Now the engine - when a person pedals, you get a roughly sinusoidal power output, typically at about 2Hz (60rpm x 2 half-strokes per revolution, fairly typical for a DH bike), which happens to be very close to the natural frequency of bike suspension. This means that the suspension is near its resonant frequency (though it's damped obviously) and bobbing is greatly exaggerated by this. A motorbike revving at 6000rpm is delivering power at 100Hz (at least - that's assuming it's a single cylinder) and even that's smoothed out somewhat by the flywheel. This is nowhere near the natural frequency of the suspension, so there's no bobbing, the power output is almost constant. For this reason, you have no efficiency dramas with motorbikes, and they are able to reach dynamic equilibrium (eg a new sag point under constant acceleration) relatively easily, which is something mountain bikes never can.

I'm not convinced that the ONLY way to get the desirable pedalling characteristics, traction etc is via a 4-bar linkage, but it is certainly a viable method. You're right, on a DH bike pedalling efficiency is less of a concern, but being able to free up another parameter of bike design (ie removing pedal efficiency from the list of things a shock has to take care of) means you don't have to compromise as much on other things. To say that it's "not real suspension" is unrealistic IMO. Motorbikes and mountain bikes differ in a number of crucial ways.
 

ArthurDH

Monkey
Apr 20, 2007
162
0
Italy
A much heavier bike means that you have a much heavier rigid sprung mass (first of two degrees of freedom in bike suspension, well 2nd of three if you count the tyres) which means that the suspension characteristics will be totally different; you can run a LOT more compression (even for the total weight of the bike/rider combination) because the rigid motorbike part doesn't complain about shock loading. More compression (or more damping in general) tends to lend any bike more stability up until the point where the suspension can't absorb bumps freely, which is part of the reason why motos can be smashed through rediculously rough terrain at 100km/h while we're feeling sketchy at 60km/h.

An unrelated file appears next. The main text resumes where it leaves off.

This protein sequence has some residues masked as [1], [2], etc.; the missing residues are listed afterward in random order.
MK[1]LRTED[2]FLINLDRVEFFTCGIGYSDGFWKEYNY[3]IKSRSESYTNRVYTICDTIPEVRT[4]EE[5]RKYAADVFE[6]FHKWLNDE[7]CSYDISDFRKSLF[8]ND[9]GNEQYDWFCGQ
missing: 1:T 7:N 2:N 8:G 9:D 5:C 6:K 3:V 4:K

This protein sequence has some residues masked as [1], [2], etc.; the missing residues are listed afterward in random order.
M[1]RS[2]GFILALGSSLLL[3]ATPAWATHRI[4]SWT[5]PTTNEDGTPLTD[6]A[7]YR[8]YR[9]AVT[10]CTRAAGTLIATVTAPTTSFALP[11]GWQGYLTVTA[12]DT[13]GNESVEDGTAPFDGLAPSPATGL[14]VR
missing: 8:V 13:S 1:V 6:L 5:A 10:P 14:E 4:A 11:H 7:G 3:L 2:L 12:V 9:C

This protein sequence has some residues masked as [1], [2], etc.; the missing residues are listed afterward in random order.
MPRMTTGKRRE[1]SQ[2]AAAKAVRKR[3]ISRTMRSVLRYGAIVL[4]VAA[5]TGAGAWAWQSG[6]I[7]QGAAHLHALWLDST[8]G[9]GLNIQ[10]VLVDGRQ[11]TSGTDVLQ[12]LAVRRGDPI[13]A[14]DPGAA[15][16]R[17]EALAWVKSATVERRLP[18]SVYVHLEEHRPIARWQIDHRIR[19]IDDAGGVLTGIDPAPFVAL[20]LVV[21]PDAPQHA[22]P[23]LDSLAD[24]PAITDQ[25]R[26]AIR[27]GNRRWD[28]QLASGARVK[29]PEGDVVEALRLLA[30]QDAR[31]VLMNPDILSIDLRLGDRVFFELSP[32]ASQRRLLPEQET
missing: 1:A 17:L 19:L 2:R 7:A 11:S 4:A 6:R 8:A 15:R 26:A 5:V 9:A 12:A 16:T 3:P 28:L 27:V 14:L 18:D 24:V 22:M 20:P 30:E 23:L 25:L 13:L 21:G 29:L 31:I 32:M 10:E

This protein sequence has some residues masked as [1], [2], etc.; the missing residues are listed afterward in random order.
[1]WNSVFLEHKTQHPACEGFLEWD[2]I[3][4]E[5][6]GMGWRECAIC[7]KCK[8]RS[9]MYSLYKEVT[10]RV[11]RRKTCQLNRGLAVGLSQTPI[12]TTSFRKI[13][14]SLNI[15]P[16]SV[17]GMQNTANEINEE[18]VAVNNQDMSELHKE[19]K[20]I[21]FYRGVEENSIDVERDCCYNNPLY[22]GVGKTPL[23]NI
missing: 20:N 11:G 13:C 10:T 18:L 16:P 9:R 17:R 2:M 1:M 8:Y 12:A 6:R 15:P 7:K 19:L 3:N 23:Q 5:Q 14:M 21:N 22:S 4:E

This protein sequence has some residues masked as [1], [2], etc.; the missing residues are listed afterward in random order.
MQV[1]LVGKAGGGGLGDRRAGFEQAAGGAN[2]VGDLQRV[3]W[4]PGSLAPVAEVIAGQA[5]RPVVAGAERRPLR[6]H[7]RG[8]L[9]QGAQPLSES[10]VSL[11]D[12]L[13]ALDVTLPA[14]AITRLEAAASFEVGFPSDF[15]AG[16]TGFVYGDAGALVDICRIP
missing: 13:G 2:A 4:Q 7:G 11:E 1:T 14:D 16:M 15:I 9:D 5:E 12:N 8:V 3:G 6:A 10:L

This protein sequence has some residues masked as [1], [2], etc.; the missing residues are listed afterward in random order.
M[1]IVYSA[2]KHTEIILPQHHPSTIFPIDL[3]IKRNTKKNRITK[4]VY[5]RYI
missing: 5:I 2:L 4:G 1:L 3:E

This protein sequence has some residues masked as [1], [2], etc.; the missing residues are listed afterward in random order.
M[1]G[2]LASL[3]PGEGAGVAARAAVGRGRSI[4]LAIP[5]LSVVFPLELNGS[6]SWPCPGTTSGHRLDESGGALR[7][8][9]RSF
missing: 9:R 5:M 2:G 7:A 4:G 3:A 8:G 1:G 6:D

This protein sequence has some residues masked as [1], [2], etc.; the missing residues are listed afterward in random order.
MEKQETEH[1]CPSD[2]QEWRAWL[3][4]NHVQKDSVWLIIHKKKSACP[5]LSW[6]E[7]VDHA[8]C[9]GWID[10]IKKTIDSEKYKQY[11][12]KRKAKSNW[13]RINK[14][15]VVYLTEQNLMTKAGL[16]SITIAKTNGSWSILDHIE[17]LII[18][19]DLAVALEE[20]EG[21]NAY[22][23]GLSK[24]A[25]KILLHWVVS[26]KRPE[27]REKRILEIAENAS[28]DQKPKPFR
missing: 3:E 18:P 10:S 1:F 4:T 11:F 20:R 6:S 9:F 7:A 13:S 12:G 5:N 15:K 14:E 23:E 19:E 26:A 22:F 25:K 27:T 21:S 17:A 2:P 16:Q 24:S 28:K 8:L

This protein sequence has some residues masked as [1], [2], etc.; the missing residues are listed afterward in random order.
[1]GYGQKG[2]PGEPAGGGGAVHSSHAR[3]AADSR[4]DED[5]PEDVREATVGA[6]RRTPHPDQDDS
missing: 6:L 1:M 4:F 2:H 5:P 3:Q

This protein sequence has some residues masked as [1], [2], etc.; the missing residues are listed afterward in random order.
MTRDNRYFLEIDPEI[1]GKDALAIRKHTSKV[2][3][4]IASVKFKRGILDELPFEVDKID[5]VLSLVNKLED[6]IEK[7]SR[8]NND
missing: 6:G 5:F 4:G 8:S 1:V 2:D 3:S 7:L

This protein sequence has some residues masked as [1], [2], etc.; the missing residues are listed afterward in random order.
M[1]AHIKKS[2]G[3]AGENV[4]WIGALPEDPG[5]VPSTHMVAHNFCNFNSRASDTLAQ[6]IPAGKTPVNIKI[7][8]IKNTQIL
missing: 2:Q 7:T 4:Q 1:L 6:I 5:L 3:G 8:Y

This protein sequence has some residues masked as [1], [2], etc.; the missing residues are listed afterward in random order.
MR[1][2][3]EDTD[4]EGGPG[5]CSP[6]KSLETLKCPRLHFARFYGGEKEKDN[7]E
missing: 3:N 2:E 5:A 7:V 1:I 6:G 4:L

i do not quite get this part
what does "the rigid motorbike part doesn't complain about shock loading" mean?
 

Steve M

Turbo Monkey
Mar 3, 2007
1,995
23
Whistler
i do not quite get this part
what does "the rigid motorbike part doesn't complain about shock loading" mean?
The rigid sprung mass of the motorbike (engine, frame, gearbox, seat, fork uppers etc - a fairly sizeable weight) provides a large amount of mass/inertia that you can use to your advantage as far as damping goes. Because it has all this mass, you can use a lot more compression damping (proportionally) than you could if the bike weighed only say 20kg instead of 100kg. The reason for this is that a large shock loading to the wheels of the motorbike will compress the suspension quickly and create a relatively small but sudden displacement of the bike's sprung mass (even without a rider on it). The thing is, the impulse (force x time, equal to the change in momentum of a body) required to move a heavy bike even 1" very very quickly is huge, because if the time component of the impulse is short then the force component has to be very large. High force = high acceleration = what feels harsh to a rider. However, when this force is being essentially "damped" by the huge sprung mass, the rider cops a lot less punishment. Again, this is why motos can run a lot more compression damping and go a hell of a lot faster over much bigger bumps than MTBs without threatening to kill the rider.
 

Akula_7

Monkey
Nov 15, 2004
917
0
Results:

http://esmtb.com/GP_Marzocchi_Sant_Andreu_de_la_Barca_mtb2469

Fabien Barel loks pretty stylish in his new lid and Bolle goggles, He has the most "euro" kit and bike ever but it comes together pretty well. Cedric is back to, on the pipe for a chap who has only been on a bike for a week or two, Pascual Canals is showing his 4th at worlds wasn't a total weather fluke either.

It's gonna be a stormer of a WC year, so many new teams, more money, ripper tracks, bags of riders.......can't wait!
 

bikenweed

Turbo Monkey
Oct 21, 2004
2,435
0
Los Osos
Awesome! Pascal won San Andreu again! It helps that he lives a block from the finish line, but he always wins that race. Pascal is a flat out ripper.

I wish I was at San Andreu again! Such a fun race.

Results:

http://esmtb.com/GP_Marzocchi_Sant_Andreu_de_la_Barca_mtb2469

Fabien Barel loks pretty stylish in his new lid and Bolle goggles, He has the most "euro" kit and bike ever but it comes together pretty well. Cedric is back to, on the pipe for a chap who has only been on a bike for a week or two, Pascual Canals is showing his 4th at worlds wasn't a total weather fluke either.

It's gonna be a stormer of a WC year, so many new teams, more money, ripper tracks, bags of riders.......can't wait!